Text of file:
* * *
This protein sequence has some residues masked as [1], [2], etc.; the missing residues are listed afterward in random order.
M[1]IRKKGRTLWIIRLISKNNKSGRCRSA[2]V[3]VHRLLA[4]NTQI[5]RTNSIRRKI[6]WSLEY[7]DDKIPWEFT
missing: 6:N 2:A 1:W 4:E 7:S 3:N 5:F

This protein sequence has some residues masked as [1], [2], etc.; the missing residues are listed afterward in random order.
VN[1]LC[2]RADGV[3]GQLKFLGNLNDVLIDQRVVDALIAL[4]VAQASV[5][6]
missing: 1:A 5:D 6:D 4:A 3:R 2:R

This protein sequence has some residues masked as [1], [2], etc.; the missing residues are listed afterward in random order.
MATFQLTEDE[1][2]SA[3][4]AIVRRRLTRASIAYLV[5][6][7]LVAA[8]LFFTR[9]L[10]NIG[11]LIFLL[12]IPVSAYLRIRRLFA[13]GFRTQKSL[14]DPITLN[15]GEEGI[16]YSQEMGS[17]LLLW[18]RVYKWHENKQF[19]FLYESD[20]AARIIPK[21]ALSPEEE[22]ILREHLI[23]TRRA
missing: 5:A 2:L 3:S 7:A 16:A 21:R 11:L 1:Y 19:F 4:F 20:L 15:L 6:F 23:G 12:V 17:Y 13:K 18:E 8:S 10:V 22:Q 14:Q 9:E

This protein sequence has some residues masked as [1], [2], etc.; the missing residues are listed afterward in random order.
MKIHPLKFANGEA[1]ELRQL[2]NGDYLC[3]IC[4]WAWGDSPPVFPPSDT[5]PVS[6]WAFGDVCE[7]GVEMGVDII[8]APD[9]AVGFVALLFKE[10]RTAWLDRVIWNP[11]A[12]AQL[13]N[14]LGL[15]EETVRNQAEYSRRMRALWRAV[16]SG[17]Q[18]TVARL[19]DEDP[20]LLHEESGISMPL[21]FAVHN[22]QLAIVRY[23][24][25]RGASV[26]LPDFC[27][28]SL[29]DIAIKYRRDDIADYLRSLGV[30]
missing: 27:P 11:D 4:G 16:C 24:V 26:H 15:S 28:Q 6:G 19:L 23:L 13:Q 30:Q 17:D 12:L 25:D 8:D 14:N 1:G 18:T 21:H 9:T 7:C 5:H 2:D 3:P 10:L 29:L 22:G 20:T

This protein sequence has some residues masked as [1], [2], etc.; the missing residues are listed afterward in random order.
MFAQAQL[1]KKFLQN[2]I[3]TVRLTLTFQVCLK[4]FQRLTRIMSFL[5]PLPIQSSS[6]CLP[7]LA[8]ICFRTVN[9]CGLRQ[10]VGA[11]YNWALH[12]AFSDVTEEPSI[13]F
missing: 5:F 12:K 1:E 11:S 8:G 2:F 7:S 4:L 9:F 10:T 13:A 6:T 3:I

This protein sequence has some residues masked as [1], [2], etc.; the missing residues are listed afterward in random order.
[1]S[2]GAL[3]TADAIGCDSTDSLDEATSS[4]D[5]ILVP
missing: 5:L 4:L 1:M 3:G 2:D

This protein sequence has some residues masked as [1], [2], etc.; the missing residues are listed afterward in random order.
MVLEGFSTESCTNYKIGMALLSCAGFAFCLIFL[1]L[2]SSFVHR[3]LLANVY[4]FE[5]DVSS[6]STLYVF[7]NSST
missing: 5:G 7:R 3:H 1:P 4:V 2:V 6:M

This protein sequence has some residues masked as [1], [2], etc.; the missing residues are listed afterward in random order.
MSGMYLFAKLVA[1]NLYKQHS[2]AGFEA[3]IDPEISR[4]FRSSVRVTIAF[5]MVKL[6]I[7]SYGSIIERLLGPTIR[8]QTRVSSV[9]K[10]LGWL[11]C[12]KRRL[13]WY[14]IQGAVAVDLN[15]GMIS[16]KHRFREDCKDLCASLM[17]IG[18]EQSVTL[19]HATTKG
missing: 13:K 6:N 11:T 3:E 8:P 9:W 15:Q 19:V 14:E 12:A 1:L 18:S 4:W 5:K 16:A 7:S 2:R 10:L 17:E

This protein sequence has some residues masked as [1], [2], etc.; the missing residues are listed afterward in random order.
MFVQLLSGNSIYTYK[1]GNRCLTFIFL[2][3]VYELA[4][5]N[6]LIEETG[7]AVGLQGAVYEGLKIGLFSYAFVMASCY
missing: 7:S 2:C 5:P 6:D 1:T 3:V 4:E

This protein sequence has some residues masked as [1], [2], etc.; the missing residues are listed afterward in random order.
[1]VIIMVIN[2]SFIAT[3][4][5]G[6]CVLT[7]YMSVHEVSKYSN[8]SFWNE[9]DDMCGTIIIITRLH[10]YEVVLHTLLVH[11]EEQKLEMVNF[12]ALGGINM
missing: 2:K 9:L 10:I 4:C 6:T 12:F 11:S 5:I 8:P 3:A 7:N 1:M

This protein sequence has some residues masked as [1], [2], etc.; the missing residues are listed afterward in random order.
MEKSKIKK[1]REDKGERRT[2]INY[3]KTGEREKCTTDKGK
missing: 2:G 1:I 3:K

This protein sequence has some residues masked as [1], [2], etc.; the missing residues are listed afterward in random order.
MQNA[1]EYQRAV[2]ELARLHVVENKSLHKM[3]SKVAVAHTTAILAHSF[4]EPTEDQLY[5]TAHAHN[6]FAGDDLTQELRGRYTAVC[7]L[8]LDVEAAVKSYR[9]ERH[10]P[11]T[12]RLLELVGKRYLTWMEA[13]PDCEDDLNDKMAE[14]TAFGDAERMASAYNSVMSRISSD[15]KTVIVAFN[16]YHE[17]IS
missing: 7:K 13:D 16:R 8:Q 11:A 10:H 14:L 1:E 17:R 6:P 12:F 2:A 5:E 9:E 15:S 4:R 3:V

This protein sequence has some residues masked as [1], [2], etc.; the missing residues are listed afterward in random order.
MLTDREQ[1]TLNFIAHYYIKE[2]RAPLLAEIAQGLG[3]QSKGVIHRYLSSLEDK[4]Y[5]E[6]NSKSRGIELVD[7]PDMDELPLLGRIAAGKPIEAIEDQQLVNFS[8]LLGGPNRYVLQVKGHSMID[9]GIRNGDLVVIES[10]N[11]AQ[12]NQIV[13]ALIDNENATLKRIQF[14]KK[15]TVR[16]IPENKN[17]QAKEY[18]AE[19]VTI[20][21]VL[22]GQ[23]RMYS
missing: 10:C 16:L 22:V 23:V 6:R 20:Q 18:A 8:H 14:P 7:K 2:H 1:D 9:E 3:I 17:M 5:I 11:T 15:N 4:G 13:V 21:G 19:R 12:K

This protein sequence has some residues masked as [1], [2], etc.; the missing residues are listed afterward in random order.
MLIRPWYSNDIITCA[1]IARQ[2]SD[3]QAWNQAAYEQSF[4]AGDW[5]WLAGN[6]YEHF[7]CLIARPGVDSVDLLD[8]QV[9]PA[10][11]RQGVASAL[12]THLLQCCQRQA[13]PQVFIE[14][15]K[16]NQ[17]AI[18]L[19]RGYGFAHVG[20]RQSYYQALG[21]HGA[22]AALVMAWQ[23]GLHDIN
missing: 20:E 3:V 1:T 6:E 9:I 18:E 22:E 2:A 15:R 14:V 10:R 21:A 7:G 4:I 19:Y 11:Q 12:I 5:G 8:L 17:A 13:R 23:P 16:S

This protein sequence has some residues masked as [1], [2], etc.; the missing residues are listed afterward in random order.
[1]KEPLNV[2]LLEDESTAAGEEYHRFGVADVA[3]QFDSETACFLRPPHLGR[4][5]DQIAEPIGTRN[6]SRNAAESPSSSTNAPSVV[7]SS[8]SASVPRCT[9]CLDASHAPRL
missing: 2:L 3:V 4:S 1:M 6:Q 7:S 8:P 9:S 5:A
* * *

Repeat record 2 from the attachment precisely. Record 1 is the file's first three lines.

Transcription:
This protein sequence has some residues masked as [1], [2], etc.; the missing residues are listed afterward in random order.
VN[1]LC[2]RADGV[3]GQLKFLGNLNDVLIDQRVVDALIAL[4]VAQASV[5][6]
missing: 1:A 5:D 6:D 4:A 3:R 2:R